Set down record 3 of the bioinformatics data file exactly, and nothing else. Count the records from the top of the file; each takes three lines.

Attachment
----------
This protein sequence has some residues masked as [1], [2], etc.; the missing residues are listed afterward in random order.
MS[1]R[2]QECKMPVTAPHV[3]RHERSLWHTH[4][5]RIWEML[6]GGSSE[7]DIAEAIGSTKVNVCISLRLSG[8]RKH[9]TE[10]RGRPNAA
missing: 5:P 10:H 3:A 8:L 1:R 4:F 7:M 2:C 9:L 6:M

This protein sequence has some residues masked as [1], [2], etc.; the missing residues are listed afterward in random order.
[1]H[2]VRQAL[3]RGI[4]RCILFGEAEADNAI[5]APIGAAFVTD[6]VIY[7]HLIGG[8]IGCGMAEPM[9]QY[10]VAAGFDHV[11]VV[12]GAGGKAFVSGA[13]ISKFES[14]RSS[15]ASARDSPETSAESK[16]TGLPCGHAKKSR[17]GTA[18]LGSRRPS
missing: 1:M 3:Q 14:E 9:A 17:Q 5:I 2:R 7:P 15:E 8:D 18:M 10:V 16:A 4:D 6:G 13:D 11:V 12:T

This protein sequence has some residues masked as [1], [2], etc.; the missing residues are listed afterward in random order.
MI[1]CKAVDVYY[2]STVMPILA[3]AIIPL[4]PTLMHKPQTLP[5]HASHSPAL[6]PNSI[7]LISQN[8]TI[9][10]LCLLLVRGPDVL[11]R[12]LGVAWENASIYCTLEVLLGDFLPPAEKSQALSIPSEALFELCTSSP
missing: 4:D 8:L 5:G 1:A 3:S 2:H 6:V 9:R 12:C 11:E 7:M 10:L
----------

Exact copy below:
This protein sequence has some residues masked as [1], [2], etc.; the missing residues are listed afterward in random order.
MI[1]CKAVDVYY[2]STVMPILA[3]AIIPL[4]PTLMHKPQTLP[5]HASHSPAL[6]PNSI[7]LISQN[8]TI[9][10]LCLLLVRGPDVL[11]R[12]LGVAWENASIYCTLEVLLGDFLPPAEKSQALSIPSEALFELCTSSP
missing: 4:D 8:L 5:G 1:A 3:S 2:H 6:V 9:R 12:C 11:E 7:M 10:L